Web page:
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Self-Care Strategies

There are pain treatments you can do on your own, after some minor coaching from a healthcare provider. Some of these strategies are already being used in the military. Many of these self-care practices harness the power of your mind to control pain, and they often teach you how to focus on something other than your pain. They also can produce deep relaxation, which can reduce stress and pain. They often have few side effects and can be used together with other pain management treatments.

Mind-Body Strategies

HPRC's InfoReveal on mind-body strategies for pain
A printable version of this information is here [PDF].
Relaxation, meditation, imagery, and redirection strategies such as distraction can be helpful at reducing some kinds of pain. These mind-body techniques help you consciously relax your body, slow your breathing, reduce your blood pressure, and improve your sense of well-being. These techniques also help you focus on other things besides pain.

Additional mind-body Resources

Relaxation and Meditation Practices
The Alternative Medicine Foundation has an overview of various mind-body techniques for relaxation.

Mind-Body Skills for Regulating the Autonomic Nervous System
The Defense Centers of Excellence developed this comprehensive overview of mind-body treatments, including meditation, breathing techniques, and imagery.

Stress Control
HPRC has links to a number of web pages and documents that provide information about stress reduction, which can often help manage pain.

Relaxation Techniques for Health: An Introduction [PDF]
National Center for Complementary and Alternative Medicine (NCCAM) has an excellent overview about how different relaxation techniques can be used to improve health, including pain.

Headaches and CAM
An overview about using complementary medicine, including meditation and relaxation, to manage headache pain.

New Hampshire State Government - Stress Management Techniques
The New Hampshire State government provides a list of stress management techniques that might be helpful in lowering stress and reducing pain.

Biofeedback

HPRC's InfoReveal on biofeedback for pain
A printable version of this information can be found here [PDF].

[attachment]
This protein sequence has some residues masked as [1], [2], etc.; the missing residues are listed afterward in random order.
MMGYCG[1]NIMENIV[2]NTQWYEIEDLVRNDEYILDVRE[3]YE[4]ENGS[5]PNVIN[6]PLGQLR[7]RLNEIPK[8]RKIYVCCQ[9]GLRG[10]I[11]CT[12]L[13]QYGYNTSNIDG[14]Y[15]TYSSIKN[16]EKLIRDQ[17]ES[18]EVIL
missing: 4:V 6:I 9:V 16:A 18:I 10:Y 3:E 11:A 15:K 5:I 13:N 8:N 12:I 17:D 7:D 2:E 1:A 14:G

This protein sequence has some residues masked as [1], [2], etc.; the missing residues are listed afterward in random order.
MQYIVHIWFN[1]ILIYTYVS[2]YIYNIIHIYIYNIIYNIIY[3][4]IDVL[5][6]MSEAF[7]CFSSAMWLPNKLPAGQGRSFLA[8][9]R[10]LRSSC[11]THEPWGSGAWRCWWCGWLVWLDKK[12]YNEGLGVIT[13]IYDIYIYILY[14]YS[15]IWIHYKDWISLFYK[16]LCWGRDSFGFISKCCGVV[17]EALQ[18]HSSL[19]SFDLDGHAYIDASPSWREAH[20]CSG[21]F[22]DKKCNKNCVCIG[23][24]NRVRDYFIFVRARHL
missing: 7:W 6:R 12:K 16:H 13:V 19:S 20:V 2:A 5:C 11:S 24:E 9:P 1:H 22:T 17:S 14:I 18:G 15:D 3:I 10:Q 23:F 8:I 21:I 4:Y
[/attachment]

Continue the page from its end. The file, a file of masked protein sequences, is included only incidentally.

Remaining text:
Biofeedback helps you learn more about your body to reduce pain through stress reduction and relaxation. Biofeedback may work for musculoskeletal pain such as neck, back, and shoulder pain, and it sometimes works for stress/tension headaches and migraines. HPRC prepared this InfoReveal to provide you with more information.

Additional biofeedback resources

Mind-Body Skills for Regulating the Autonomic Nervous System
The Defense Centers of Excellence developed this comprehensive overview of mind-body treatments; information on biofeedback can be found on page 37.

Headaches and Complementary Health Approaches [PDF]
NCCAM also provides an overview about using complementary medicine, including biofeedback, to manage headache pain.

TENS

HPRC's InfoReveal on transcutaneous Electrical Nerve Stimulation for pain (TENS)
A printable version of this information can be found here [PDF].
Transcutaneous Electrical Nerve Stimulation (TENS) is sort of an "electrical massage." TENS works by sending more “traffic” to the brain to block pain signals. Treatments generally provide short-term relief for neuropathic/phantom pain, but rarely offer long-term relief. This InfoReveal from HPRC reveals more information you may find useful.

Additional TENS resources

Transcutaneous Electrical Nerve Stimulation
This overview of TENS from the American Cancer Society describes its uses, evidence for its usefulness, and other resources.

Exploring the evidence for using TENS to relieve pain
This 2012 Nursing Times review article explores the usefulness of TENS for pain, how it works, and more.